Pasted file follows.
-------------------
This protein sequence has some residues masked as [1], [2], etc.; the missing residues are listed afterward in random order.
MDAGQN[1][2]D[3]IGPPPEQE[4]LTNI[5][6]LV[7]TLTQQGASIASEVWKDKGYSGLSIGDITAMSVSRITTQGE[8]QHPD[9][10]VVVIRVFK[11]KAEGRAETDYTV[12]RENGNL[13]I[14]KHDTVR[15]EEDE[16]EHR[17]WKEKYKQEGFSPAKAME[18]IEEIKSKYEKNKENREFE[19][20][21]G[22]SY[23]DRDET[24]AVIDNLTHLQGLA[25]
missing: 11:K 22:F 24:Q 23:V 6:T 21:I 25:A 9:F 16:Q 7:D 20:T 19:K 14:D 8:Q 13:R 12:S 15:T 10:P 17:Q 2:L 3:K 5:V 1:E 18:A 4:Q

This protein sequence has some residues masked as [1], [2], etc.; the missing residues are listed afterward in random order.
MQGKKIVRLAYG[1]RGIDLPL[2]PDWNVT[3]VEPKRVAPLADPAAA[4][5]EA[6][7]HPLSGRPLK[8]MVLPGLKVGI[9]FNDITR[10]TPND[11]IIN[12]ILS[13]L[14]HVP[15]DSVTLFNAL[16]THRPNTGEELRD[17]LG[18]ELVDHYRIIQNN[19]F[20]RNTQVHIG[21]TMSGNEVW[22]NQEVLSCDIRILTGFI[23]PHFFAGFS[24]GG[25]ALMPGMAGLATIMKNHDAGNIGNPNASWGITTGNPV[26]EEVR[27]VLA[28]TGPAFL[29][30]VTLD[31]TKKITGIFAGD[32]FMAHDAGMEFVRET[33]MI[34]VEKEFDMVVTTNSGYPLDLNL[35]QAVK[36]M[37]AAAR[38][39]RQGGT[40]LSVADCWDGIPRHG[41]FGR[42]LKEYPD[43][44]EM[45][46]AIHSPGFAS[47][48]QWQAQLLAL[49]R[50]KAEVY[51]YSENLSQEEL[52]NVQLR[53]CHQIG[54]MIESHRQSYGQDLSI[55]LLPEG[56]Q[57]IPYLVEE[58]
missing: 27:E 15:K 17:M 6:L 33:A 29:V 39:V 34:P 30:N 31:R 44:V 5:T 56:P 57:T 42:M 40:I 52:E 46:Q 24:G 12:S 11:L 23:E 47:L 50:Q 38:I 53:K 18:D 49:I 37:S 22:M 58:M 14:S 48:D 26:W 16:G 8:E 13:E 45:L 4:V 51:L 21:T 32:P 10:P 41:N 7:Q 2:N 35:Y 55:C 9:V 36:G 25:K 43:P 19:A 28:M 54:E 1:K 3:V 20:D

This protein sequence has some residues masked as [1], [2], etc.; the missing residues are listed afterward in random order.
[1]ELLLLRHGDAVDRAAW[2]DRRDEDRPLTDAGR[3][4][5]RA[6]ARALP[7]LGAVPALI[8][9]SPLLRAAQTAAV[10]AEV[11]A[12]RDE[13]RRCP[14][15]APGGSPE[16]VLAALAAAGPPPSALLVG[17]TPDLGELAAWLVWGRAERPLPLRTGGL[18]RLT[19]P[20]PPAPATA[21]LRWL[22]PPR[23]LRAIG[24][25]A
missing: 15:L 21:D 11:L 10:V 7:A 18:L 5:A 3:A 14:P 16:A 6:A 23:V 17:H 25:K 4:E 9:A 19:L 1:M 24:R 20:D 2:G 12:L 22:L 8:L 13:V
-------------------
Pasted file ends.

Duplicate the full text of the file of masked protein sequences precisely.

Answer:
This protein sequence has some residues masked as [1], [2], etc.; the missing residues are listed afterward in random order.
MDAGQN[1][2]D[3]IGPPPEQE[4]LTNI[5][6]LV[7]TLTQQGASIASEVWKDKGYSGLSIGDITAMSVSRITTQGE[8]QHPD[9][10]VVVIRVFK[11]KAEGRAETDYTV[12]RENGNL[13]I[14]KHDTVR[15]EEDE[16]EHR[17]WKEKYKQEGFSPAKAME[18]IEEIKSKYEKNKENREFE[19][20][21]G[22]SY[23]DRDET[24]AVIDNLTHLQGLA[25]
missing: 11:K 22:F 24:Q 23:V 6:T 21:I 25:A 9:F 16:Q 7:D 20:T 19:K 14:D 8:Q 13:R 12:S 15:T 10:P 17:Q 2:L 3:K 5:V 1:E 18:A 4:Q

This protein sequence has some residues masked as [1], [2], etc.; the missing residues are listed afterward in random order.
MQGKKIVRLAYG[1]RGIDLPL[2]PDWNVT[3]VEPKRVAPLADPAAA[4][5]EA[6][7]HPLSGRPLK[8]MVLPGLKVGI[9]FNDITR[10]TPND[11]IIN[12]ILS[13]L[14]HVP[15]DSVTLFNAL[16]THRPNTGEELRD[17]LG[18]ELVDHYRIIQNN[19]F[20]RNTQVHIG[21]TMSGNEVW[22]NQEVLSCDIRILTGFI[23]PHFFAGFS[24]GG[25]ALMPGMAGLATIMKNHDAGNIGNPNASWGITTGNPV[26]EEVR[27]VLA[28]TGPAFL[29][30]VTLD[31]TKKITGIFAGD[32]FMAHDAGMEFVRET[33]MI[34]VEKEFDMVVTTNSGYPLDLNL[35]QAVK[36]M[37]AAAR[38][39]RQGGT[40]LSVADCWDGIPRHG[41]FGR[42]LKEYPD[43][44]EM[45][46]AIHSPGFAS[47][48]QWQAQLLAL[49]R[50]KAEVY[51]YSENLSQEEL[52]NVQLR[53]CHQIG[54]MIESHRQSYGQDLSI[55]LLPEG[56]Q[57]IPYLVEE[58]
missing: 27:E 15:K 17:M 6:L 33:A 29:V 39:V 34:P 30:N 31:R 44:V 5:T 56:P 57:T 42:M 40:I 52:E 46:Q 24:G 12:S 11:L 23:E 47:L 50:Q 38:I 53:K 18:D 49:I 37:S 22:M 58:M 14:S 48:D 26:W 16:G 8:E 13:E 45:L 4:V 51:L 21:T 32:P 10:P 41:N 7:Q 2:N 35:Y 55:C 9:V 36:G 25:K 43:P 19:A 28:M 54:E 1:K 3:V 20:D

This protein sequence has some residues masked as [1], [2], etc.; the missing residues are listed afterward in random order.
[1]ELLLLRHGDAVDRAAW[2]DRRDEDRPLTDAGR[3][4][5]RA[6]ARALP[7]LGAVPALI[8][9]SPLLRAAQTAAV[10]AEV[11]A[12]RDE[13]RRCP[14][15]APGGSPE[16]VLAALAAAGPPPSALLVG[17]TPDLGELAAWLVWGRAERPLPLRTGGL[18]RLT[19]P[20]PPAPATA[21]LRWL[22]PPR[23]LRAIG[24][25]A
missing: 15:L 21:D 11:L 10:V 7:A 18:L 5:A 3:A 14:P 16:A 6:A 23:V 17:H 25:K 4:E 9:A 19:L 1:M 24:R 20:D 2:G 12:L 22:L 8:L 13:V